12 Feb 2018

Dining:

First Bite: Dorjee Momo

Photo by Kate Priddy

Dorjee Momo, founded by Tibetan refugee and chef Lobsang Dorjee Tsering, opened on January 27 at 317 7th Street SE. After holding pop-ups around the city, at Thip Khao in Columbia Heights, Sally’s Middle Name on H Street NE, and most recently, at Shop Made in DC in Dupont Circle, Dorjee Momo is taking up a longer residency above Bullfrog Bagels.

Behind the colorful curtain hung in the doorway, the Tibetan-influenced mobile kitchen transformed the bagel counter into a host stand. A colorful curtain hung in the doorway gave the space a dim, but homey vibe, and I immediately recognized the Twin Peaks theme song playing in the background. A waitress appeared from the kitchen with a plate of steaming dumplings and hopped up the stairs to the second level.

Upstairs, the converted row house felt cozy. A bar, decked out with lotus-shaped candles and small vases of flowers, faced the exposed brick wall, while six tables lined up against the opposite wall and wrapped around the second floor staircase. Hot plates were waiting for pots on several of the tables.

My roommate and I had no trouble getting bar seats at 5:30 on Saturday evening. If you do not have a reservation for a table or hot pot, you can sit at the bar where cocktails, juices, and plant-based and meat-based dishes are served. The three cocktails listed on the menu are spin on the classics with European roots: Nordic-based Aquavit infused with Tibetan peppercorn, Spanish-brand gin and celery soda, and a Manhattan with Italian vermouth and clove.

I ordered the Manhattan, called Moonpeak ($10), and the bartender offered to leave out the bitters when she overheard me say I didn’t care for them. The Moonpeak was nice and strong and came with an enormous ice cube.

Photo by Kate Priddy

The drink menu also offers three Italian wines ($9/35), an Austrian shandy beer with grapefruit ($6), lychee juice, and a Chinese herbal tea ($3).

The dishes ($6-16) on the plant-based and meat-based menu ranged from vegan sunflower buns to pan fried lamb momo. Both sections of the menu have gluten-free options. Listed under additional sides is Chef Dorjee’s signature 21-Spice Sepen Dipping Sauce–perfect for those momo for which I will soon be returning.

Upon studying the menu more closely, I realized each dish seemed familiar with a creative pop. Ingredients like sunflower buns, beet-pickled lotus root, and snow pea tips give the dishes just enough of a twist without overwhelming the less adventurous eaters.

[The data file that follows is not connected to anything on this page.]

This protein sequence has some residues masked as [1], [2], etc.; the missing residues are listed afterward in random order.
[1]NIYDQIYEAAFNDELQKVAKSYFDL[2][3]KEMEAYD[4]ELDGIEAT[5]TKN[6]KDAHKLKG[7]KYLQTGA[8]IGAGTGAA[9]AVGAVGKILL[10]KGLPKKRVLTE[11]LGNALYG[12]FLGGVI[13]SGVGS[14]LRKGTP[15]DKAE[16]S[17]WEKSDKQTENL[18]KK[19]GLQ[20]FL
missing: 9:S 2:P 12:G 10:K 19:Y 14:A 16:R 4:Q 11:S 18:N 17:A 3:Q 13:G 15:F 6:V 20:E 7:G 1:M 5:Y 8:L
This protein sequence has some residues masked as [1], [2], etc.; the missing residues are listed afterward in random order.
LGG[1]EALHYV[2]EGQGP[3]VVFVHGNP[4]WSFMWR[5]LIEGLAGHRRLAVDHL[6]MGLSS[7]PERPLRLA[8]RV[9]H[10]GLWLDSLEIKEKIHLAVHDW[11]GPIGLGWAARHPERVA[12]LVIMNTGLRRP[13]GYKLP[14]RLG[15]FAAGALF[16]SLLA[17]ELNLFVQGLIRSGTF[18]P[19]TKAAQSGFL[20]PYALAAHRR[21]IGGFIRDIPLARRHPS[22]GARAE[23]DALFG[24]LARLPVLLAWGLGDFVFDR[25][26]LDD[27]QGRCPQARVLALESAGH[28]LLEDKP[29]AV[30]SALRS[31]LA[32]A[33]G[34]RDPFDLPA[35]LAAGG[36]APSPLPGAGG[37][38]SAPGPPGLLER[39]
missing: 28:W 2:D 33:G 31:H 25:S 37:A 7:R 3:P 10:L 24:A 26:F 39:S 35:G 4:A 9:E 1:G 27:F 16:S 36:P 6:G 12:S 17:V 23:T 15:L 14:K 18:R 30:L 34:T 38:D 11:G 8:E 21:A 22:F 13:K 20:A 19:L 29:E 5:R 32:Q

I would suggest ordering three or four dishes for two people. I tried the Sichuan Eggplant Salad, the Tibetan Chicken Dumpling Soup, and the Red Coconut Beef Curry and Turmeric Rice. We also ended up with the Masoor Dal and Jeera Rice after the waitress accidentally gave us the wrong order. We were so excited to eat, we chowed down before we realized the mistake– oops.

The eggplant was served cold, sprinkled with sesame seeds, scallions, radishes, and a spicy vinaigrette. It was a delicious appetizer: even my veggie-averse roommate had seconds. The perfectly chewy dumplings were stuffed with generous bites of chicken and the broth held its own. The soup was full of enoki mushrooms, wild garlic chives, and snow pea tips. The “tips” are actually the leafy parts of the plant, popular in Chinese stir-fry. I would recommend asking for extra dumplings if you share the bowl.

Although I only tried a bite of the beef curry, my roommate said it was spicy and delicious and “not for the faint of the tongue.” The aesthetics of the dish were on point: mustard-yellow rice complemented by purple cabbage and the creamy texture of the red curry and beef offset by pops of green.

Dorjee Momo nailed the dal, which was listed as vegan and gluten-free on the menu. Having neither of those dietary restrictions, and not being someone who has much dal, you may take my opinion with a grain of salt. However, it was delicious. The jeera, or cumin, rice added an extra layer of flavor. I would order it again.

Dinner at Dorjee Momo is served from 5:30-11 p.m., Thursday to Sunday. The pop-up is scheduled to stay in the Eastern Market location until sometime this summer. Perhaps they will throw down roots on the Hill if we keep the restaurant busy enough.

If you go:

WHAT: Dorjee Momo, a new Tibetan hot-pot restaurant

WHERE: 317 7th Street SE, above Bullfrog Bagels

WHEN: Thursday-Sunday, 5:30 -11 p.m., through this summer

WHY: Because they nailed the dal!

 

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